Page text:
Effect of abnormal liver function test on maternal and perinatal outcome in pregnancy: observational study

Rashmi Tripathi, Madhuri Brahmane, Sapna Bajaj Jain


Background: The present study was conducted with the objective to assess the spectrum of liver disease in pregnancy, and its course and effect on maternal and fetal outcomes.

Methods: The present study was conducted as a prospective follow up study in the department of Obstetrics and Gynaecology, J. K. Hospital for a period of 1 year. The pregnant women between the ages of 18-35 years presenting with symptoms suggestive of underlying liver disease were selected. Socio demographic details and clinical history was obtained from all the participants and they were subjected to liver function test (LFT). All patients were followed till 2 weeks post-partum period. The maternal and fetal outcomes were noted.

Results: The following results were obtained: pregnancy-induced hypertension (PIH) was the most common cause of abnormal LFT (46.66%), about 57.5% patients delivered at term, 63.3% patients delivered vaginally, mostly cases delivered a term healthy neonate between 2.5-3.0 kg weight with Apgar score >7 at 5 minutes after birth and maternal complications were seen in 10.82% cases.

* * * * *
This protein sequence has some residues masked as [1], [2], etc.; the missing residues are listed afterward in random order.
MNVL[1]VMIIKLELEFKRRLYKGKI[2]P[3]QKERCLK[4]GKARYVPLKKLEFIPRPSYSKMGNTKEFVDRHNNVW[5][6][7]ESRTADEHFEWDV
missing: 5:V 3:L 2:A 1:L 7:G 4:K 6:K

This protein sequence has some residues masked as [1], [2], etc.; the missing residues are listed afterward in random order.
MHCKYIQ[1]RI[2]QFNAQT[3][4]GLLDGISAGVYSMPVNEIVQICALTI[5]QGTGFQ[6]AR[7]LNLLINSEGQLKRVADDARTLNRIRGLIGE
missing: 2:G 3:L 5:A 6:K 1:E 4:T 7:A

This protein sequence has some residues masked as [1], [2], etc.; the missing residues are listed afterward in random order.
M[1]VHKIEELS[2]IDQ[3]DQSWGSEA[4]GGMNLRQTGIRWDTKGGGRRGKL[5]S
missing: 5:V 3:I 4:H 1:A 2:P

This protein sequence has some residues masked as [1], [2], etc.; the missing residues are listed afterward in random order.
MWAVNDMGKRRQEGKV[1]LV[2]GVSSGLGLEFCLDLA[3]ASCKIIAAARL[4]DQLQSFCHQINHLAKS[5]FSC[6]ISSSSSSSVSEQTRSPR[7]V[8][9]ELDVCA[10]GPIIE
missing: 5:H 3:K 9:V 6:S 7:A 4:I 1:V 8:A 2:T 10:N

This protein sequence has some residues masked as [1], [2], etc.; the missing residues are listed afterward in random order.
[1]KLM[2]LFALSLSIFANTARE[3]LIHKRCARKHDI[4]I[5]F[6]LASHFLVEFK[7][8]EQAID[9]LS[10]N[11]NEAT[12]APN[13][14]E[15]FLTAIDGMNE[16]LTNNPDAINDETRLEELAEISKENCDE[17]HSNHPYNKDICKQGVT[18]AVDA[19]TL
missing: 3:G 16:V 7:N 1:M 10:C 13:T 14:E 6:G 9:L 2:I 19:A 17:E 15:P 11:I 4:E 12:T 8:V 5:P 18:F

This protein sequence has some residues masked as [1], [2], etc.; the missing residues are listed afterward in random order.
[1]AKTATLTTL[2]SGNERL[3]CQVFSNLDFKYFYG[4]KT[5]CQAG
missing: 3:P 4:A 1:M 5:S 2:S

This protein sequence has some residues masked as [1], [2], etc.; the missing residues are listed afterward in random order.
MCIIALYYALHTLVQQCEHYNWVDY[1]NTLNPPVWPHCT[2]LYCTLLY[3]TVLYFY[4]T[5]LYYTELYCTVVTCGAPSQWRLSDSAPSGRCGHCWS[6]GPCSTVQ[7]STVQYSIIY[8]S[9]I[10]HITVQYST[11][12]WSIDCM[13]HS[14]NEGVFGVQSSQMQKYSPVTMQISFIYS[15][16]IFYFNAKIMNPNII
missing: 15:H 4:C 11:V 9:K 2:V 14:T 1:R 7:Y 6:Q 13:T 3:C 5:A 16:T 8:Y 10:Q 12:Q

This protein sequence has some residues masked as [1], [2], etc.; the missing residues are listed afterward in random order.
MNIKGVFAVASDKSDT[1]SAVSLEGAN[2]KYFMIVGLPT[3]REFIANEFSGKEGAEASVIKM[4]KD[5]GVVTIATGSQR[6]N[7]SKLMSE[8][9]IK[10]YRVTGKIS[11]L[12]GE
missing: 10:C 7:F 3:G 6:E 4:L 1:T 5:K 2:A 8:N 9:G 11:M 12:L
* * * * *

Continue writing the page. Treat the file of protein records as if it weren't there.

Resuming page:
Conclusions: Our study shows that though liver disease is uncommon in Indian pregnant women, but it is associated with high maternal and perinatal morbidity. A high index of suspicion of liver disease, early diagnosis, prompt referral to a higher centre when required, appropriate supportive management, and a proactive policy of early delivery when indicated may improve the maternal and fetal outcomes in pregnant women with liver disease. Thus LFT should be conducted as a routine investigation in all pregnant females during first and second trimester.


Acute fatty liver of pregnancy, Hyperemesis gravidarum, Liver function test, Pre-eclampsia

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